Apple pretty consistently scores well with consumer groups when it comes to customer satisfaction — so much so that it makes a point of advertising that fact. Disagree with Apple’s diagnosis, as Aussie software developer Mitch Malone did, and the story can be markedly different.
Malone is a software developer based out of Sydney, and last August he purchased a Retina Macbook Pro with, from his description, all the trimmings for his development work. However, when he began to use it, he noticed some severe ghosting issues with the display. Checking around with other users didn’t resolve much, so he took the unit into an Apple store to have it tested. Here’s what happened:
I was greeted by a typical Apple store employ – someone cool and trendy with a moderate level of computer literacy. I described my problem and offered to show him the symptoms but he completely ignored me and proceed to insist we run an approved diagnostic (even though at the time my screen had my wallpaper pretty well burned into it after only a few minutes).
The diagnostic they run for this problem is pretty simple. They display a checkerboard of black and white for 3 minutes then fade to black. At this point the Apple Genius says to me, “can you see the grid?” My only reply was, “No.” I was then dismissed as the computer was not faulty and told to try the test again at home if I wished.
I was in a rush and not interested in making a scene, and also feeling kind of embarrassed so I left.
Being a web developer, and not that impressed with Apple’s test, he wrote his own test that went beyond monochrome testing — you can run it yourself from here if you’re interested — and the problem reasserted itself. Malone’s not in a position as a freelancer where he can afford to be without his development machine, and despite petitioning Apple’s Tim Cook, he’s been rebuffed by Apple, who claim the display isn’t faulty because it doesn’t fail on Apple’s own test.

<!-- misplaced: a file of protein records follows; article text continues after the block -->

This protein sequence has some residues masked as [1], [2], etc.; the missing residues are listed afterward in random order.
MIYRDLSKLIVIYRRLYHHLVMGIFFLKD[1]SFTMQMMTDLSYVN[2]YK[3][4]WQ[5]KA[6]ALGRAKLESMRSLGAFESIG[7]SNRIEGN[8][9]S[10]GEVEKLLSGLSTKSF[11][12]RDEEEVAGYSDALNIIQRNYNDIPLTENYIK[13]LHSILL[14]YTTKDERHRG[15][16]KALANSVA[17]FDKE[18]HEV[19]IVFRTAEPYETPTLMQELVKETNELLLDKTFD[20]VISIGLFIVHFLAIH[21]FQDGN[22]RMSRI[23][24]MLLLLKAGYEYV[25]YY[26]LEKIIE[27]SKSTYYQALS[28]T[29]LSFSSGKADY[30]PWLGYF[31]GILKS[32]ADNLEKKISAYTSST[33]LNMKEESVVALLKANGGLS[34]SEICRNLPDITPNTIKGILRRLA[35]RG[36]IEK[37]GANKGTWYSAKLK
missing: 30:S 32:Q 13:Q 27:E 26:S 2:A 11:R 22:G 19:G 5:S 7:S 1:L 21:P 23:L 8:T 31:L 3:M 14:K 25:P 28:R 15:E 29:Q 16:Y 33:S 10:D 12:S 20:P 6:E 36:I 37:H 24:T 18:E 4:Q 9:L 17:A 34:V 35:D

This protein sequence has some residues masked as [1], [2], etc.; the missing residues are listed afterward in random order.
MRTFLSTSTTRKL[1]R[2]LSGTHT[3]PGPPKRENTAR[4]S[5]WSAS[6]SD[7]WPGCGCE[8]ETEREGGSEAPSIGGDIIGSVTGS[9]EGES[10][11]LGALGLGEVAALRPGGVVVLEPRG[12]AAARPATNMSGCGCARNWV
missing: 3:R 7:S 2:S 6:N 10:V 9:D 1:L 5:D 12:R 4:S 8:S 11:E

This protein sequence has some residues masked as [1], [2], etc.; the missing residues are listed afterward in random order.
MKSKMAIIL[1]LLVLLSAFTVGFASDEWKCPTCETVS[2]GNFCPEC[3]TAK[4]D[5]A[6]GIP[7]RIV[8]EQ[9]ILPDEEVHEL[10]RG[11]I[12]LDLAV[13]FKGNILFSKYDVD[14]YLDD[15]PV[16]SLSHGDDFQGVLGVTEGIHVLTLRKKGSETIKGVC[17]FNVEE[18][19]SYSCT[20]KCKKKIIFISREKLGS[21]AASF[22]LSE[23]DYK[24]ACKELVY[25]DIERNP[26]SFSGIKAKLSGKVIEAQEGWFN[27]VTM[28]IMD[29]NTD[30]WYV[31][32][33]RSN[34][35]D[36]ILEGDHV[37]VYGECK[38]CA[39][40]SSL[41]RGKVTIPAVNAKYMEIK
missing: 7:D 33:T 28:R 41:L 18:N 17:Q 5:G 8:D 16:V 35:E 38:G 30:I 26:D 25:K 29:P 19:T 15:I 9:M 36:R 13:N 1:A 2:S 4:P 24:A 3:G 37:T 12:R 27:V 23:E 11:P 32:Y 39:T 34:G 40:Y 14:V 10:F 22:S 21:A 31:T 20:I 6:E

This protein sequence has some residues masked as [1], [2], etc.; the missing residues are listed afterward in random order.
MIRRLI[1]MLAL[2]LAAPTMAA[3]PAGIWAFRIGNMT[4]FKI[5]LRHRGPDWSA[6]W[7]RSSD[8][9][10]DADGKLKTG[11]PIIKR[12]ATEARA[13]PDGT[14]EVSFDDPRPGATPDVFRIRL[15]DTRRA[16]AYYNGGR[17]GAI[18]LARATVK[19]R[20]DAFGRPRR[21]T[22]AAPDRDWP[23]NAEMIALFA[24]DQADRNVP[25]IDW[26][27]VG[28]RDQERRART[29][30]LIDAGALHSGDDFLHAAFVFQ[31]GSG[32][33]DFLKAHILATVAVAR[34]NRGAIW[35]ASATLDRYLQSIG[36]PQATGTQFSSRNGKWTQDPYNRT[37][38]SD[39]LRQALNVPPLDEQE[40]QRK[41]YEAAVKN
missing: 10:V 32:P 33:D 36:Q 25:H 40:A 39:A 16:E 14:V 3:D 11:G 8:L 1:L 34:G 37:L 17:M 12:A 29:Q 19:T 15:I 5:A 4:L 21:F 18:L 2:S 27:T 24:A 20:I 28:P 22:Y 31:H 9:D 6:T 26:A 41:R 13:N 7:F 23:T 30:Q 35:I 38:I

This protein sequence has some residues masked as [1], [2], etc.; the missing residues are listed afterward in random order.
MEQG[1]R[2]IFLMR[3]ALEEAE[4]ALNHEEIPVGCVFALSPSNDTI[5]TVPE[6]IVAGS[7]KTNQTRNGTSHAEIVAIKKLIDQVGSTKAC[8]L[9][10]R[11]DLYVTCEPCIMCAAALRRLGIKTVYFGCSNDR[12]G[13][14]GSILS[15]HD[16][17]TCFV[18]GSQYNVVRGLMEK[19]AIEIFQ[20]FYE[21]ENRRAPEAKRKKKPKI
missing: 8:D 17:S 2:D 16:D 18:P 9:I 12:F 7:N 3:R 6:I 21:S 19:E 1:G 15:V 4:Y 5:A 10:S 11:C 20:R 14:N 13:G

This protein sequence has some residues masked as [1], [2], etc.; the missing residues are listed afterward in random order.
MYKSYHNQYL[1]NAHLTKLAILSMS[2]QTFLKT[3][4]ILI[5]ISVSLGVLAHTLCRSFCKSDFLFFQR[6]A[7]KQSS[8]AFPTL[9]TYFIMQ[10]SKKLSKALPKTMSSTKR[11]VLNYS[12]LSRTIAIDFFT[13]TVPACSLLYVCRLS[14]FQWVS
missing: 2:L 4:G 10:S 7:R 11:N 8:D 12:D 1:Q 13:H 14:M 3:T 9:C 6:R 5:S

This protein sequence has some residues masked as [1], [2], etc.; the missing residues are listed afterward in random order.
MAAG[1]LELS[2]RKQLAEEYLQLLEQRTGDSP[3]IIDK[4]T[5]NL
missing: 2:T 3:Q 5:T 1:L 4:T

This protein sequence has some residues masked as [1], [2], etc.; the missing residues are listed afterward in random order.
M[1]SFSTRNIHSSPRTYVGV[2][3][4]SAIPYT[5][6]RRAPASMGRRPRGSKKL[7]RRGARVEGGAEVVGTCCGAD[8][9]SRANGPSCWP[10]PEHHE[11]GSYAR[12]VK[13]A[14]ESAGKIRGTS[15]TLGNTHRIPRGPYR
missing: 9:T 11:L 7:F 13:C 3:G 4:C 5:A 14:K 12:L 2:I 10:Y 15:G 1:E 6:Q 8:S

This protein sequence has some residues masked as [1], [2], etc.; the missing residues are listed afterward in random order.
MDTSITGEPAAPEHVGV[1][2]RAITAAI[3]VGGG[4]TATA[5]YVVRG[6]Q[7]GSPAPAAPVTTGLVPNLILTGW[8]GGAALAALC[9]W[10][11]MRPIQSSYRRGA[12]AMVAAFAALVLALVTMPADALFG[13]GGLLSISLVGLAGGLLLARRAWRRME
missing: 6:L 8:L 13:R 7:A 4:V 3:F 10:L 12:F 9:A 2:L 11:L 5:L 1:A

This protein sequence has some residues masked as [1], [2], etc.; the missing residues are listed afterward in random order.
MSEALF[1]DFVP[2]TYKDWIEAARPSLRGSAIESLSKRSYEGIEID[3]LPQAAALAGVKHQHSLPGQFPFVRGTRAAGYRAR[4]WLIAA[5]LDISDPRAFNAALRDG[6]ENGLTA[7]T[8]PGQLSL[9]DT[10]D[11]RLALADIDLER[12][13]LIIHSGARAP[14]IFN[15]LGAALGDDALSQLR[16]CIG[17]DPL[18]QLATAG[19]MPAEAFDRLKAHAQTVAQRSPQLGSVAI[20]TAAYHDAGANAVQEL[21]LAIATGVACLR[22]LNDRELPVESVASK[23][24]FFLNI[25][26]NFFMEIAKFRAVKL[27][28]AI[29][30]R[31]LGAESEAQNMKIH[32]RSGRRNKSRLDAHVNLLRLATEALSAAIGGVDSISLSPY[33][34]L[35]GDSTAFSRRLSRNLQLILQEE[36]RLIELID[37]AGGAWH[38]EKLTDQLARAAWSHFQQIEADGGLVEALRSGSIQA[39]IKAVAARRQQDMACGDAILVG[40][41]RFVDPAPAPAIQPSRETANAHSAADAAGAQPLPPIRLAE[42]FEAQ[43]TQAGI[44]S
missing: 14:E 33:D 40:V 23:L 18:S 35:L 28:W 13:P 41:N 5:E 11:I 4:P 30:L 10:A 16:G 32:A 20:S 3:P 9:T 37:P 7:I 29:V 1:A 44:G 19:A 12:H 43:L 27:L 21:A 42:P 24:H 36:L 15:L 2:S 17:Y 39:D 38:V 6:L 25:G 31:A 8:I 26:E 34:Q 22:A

Display retention issues with the Retina Macbook Pro are nothing new, with many highlighting LG display panels as the culprit. But when Apple’s own tests won’t accurately test the problem, what chance do consumers have?
I’ve asked Apple comment on the case; I can’t say that I’ve personally seen Malone’s Macbook Pro one way or the other, but I suspect that the Genius-level support staff may not have had authority to authorise anything but a standard repair according to the company guidelines — which of course leaves Malone stuck in a very difficult place. He’s currently using the Macbook Pro Retina with a lower resolution external display. Given the kind of price premium the retina Macbook Pro commands, that’s hardly an ideal fix.
Update: Apple Australia has responded to my query, although the response isn’t terribly detailed:
Apple decline to comment.
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